Copyright Policy

Accepted papers will be published in an attributable form as part of the symposium proceedings.
(For more information, see the FAQ sections RDWG Publications and RDWG Practice for Writership and Credits.)

Formalities: The Symposium Report will be published under the W3C Document License. Paper authors shall grant W3C a perpetual, non-exclusive, royalty-free, world-wide right and license to copy, publish, use, and modify the contribution and to distribute the contribution under a BSD License or one with more restrictive terms, as well as a right and license of the same scope to any derivative works prepared by the W3C and based on, or incorporating all or part of the contribution. The Contributor further agrees that any derivative works of this contribution prepared by the W3C shall be solely owned by the W3C.



Easy to Read on the Web(main page)

Online Symposium 3 December 2012

This symposium brings together researchers, practitioners, content authors, designers, developers, and users with disabilities to share research-based experiences, including examples, tools, concepts, and ideas, on how to make information on the Web easier to understand by different audiences. The symposium aims to explore the user needs and state of the art in research, development, and practice to contribute to a common understanding of easy-to-read on the Web. It is intended to encourage the development of better guidance, support, and tools for developers, designers, and users, and to inform researchers, standards developers, and policy makers on how to better address easy-to-read on the Web. In particular, it is intended to analyze how to better connect, elaborate, and integrate the user needs in web accessibility guidelines and techniques.

Dates

  • Submission deadline: 12 October 2012
  • Registration opens: 20 November 2012
  • Symposium: 3 December 2012, probably 15:00-17:00 UTC

Background and Context

Providing information in a way that can be understood by the majority of users is an essential aspect of accessibility for people with disabilities. This includes rules, guidelines, and recommendations for authoring text, structuring information, enriching content with images and multimedia, and designing layout to meet these requirements.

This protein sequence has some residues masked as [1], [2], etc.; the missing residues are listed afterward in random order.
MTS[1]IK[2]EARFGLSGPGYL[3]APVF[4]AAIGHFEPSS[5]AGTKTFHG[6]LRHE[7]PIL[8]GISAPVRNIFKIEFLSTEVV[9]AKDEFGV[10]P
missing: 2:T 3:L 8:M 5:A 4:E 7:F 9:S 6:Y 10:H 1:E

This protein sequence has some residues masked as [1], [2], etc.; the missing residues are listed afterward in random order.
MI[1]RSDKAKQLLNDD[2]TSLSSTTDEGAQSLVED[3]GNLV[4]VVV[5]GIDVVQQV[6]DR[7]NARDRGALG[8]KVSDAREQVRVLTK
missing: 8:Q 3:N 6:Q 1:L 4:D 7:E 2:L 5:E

This domain is commonly referred to "Easy to Read". Considerable work has been done in this field and different approaches, tools, and heuristics have emerged. This includes the development of different guidelines, rules, and recommendations such as those listed in "European Standards for making information easy-to-read and understand".

However, more research is needed to better understand the accessibility needs of the users, to analyze the different approaches, and to propose a way forward in providing more comprehensive access to language on the Web.

In parallel, other research fields share similar goals or include complementary development. For example, research in usability on the Web contributed to the concept of Plain Language and the development of different methods and tools to measure readability This domain provides a wide spectrum of guidelines and methods to make the Web easier to use (such as design guidelines for homepage usability, international user interfaces). These invite investigation regarding overlap with the needs of users with cognitive disabilities.

The domains of linguistics and language technologies, including Natural Language Processing have made significant progress in grammar & style-checking (sometimes called Controlled Language), translation, annotation, enhancement and summarizing. Compelling research and sophisticated tools have been developed to support content authors and users, and there is apparent mutual benefit of further investigating the deployment of these tools in the domain of easy-to-read.

Finally, research and development in Augmentative and Alternative Communication (AAC) provides a related set of resources on user requirements, guidelines, methods, techniques and tools for the use of language, including the use of symbol systems and symbolic languages. While this primarily addresses a more specific group of users the research, experience, and tools from this domain could benefit easy-to-read for a wider audience.